I’m not sure if they are organic or if something has made these strawberries grow so big, but Japan is famous for its strawberries with locals debating which part of the country produces the best strawberries. Not only big, these strawberries may be a little expensive (around 300Y each for a premium one) but they really are sweet and possibly the nicest strawberries we’ve ever had.
It’s not just about the melons in Japan. Did we mention the giant apples as well?
Biscuits and Pastries
If I ever own a restaurant I will employ a Japanese pastry chef. Do I sound racist? Maybe you’ll be racist too if you experience the biscuits and pastries in Japan. There is a lightness of touch in all their breads, sweet pastries and biscuits, everything is light, fluffy and beautiful. Flavours are brilliantly balanced and not overly sweet, it’s just so tough trying to choose when you walk past a pastry shop.
KFC Crisps and Giant Pocky
Because it’s Japan you’ll find all sorts of weird and wonderful snack foods like Giant Pocky and KFC crisps/chips. So loved is KFC that it’s customary to have KFC at Christmas in Japan.
Fake Food at Kappabashi
Kappabashi in Tokyo is another area for budding cooks and foodies. There are many knife, cookware, and dinnerware supply shops serving businesses and consumers. There are also even shops specialising in fake food used as displays in windows. Some are pretty amazing, but they should be considering that they cost more than the real thing.
Ordering food in Japan is brilliant, many places have touchscreens for you to play with so you don’t have to deal with awkward pointing and gesture conversations with a waiter, or more importantly you don’t have to wait for a waiter to come and serve you when you are dying for some Japanese munch. In fast food places like many ramen shops you’ll often order at a machine near the door, pay, get a ticket and sit down ready for your food to be delivered to you.
Even in the more old school places without machines or touchscreens there will be menus with pictures, so you’ll never miss out on trying what you really want because of language barriers. But just in case here’s a little reference table for your major food groups and ordering needs.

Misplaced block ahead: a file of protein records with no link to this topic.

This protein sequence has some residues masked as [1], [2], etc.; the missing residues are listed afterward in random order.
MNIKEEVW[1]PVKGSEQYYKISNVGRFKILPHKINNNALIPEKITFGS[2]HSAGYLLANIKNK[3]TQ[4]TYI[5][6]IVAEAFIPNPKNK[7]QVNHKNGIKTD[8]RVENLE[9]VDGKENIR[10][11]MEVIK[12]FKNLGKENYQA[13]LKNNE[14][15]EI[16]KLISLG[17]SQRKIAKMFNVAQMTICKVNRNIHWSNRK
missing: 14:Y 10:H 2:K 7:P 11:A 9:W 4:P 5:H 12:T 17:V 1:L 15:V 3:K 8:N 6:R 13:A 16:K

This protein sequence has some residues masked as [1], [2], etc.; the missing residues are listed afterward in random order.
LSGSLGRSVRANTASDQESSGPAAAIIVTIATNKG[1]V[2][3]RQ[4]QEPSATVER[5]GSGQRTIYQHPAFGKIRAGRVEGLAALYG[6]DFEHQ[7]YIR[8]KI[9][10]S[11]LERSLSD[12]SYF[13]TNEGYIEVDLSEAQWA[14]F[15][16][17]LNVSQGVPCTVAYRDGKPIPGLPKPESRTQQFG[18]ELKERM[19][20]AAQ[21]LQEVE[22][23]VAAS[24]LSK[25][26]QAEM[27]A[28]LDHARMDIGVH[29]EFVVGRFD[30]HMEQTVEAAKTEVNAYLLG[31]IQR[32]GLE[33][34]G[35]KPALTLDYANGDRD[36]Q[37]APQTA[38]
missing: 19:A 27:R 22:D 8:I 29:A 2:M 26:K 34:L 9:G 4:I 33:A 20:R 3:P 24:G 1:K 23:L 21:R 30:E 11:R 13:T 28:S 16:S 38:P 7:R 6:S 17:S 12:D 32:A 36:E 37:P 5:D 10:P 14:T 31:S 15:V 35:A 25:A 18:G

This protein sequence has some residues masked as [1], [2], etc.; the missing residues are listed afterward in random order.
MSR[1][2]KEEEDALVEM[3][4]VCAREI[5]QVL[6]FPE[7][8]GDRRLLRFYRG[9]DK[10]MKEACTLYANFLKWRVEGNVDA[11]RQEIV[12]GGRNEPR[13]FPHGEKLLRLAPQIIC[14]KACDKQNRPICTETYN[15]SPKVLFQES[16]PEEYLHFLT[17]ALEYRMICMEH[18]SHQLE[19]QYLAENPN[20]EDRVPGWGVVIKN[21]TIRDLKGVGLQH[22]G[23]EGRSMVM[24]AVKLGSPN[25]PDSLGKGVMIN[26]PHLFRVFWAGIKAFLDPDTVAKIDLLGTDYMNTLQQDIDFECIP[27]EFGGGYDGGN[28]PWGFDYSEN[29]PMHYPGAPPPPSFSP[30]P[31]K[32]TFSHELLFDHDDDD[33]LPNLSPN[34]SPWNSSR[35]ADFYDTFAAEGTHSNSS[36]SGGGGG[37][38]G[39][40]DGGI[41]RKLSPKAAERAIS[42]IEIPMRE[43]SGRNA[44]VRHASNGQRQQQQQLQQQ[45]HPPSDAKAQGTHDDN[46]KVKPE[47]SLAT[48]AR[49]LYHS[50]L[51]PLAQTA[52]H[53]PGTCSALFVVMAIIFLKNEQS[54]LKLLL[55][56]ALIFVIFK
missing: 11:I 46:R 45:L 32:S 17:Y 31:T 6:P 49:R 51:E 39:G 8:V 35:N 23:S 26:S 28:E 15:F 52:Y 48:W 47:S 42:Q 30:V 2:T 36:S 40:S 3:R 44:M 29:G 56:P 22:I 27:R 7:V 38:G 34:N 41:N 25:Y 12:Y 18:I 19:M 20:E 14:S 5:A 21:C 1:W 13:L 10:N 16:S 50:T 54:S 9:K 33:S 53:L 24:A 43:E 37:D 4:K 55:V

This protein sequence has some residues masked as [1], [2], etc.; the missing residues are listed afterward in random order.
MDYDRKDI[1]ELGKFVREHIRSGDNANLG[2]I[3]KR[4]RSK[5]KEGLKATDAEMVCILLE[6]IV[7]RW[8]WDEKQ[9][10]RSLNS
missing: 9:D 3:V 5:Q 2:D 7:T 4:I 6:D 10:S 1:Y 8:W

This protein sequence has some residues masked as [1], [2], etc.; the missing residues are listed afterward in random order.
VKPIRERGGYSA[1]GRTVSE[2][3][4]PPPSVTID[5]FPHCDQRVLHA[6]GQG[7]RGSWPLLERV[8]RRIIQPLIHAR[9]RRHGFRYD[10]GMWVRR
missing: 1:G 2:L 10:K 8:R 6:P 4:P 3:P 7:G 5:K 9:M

If you’re into that sort of thing, another weird and wonderful thing in Japan are maid cafes. You need to pay not only for the food but a fee for the amount of time you spend in there. We declined, but were told that you can talk to the maids and enjoy their company, but strictly no touching!
Tsukiji Fish Market
Ok so we sneaked some fish in here, but if you’re a foodie this fish market is a must visit. Tsukiji market is a working market so be on the look out for the fast moving forklifts transporting stock around. If you’re an early bird catch the tuna auctions. Walking around the inner market gives you an insight into the variety and freshness of Japanese seafood.
In the outer market you’ll see many stalls selling cooking ingredients and of course some sushi stalls using fresh supplies from the market. Get there quick though as this famed market which is the biggest market for raw seafood in the world is moving this November.
Food in Japan: Fresh & beautifully simple
Fresh and delicate, Japanese food is brilliant and deserves its status as one of the world’s favourite cuisines. It’s no wonder that Tokyo alone has over 200 restaurants with at least one Michelin star. From street food to an all out kaiseki you’ll experience beautiful simplicity and amazing natural flavours.
Whilst there is a simplicity about the food you’ll realise the time and effort that goes into producing the flavours once you taste them, and of course the beautiful presentation that is prevalent in Japanese cookery.
Yes the sushi is amazing, but there is so much more to Japanese food than sushi, go try them all, have a food adventure in Japan.
Try these websites to find restaurants and food destinations in Japan:
- Bento – Eating and drinking in Japan
- The City Lane – Kyoto food guide
- The Culture Trip – Osaka’s 10 best restaurants
- Follow Me Foodie – Where to eat in Kyoto
- Gurunavi – Japan restaurant guide
- I Am A Food Blog – Where and what to eat in Tokyo
- Japan Times – A stroll through Nishiki market, Kyoto
- Lady Iron Chef – 30 restaurants and cafes you have to try in Tokyo
- Migrationology – Tokyo travel food guide
- Tsunagujapan – 30 cheap and delicious restaurants in Osaka
- Where in Tokyo – Gourmet Destinations
Even if you’re not into sushi, Jiro Dreams of Sushi is well worth watching to get an idea of the Japanese philosophy on food and the effort and skill required in producing beautifully simple and amazing food.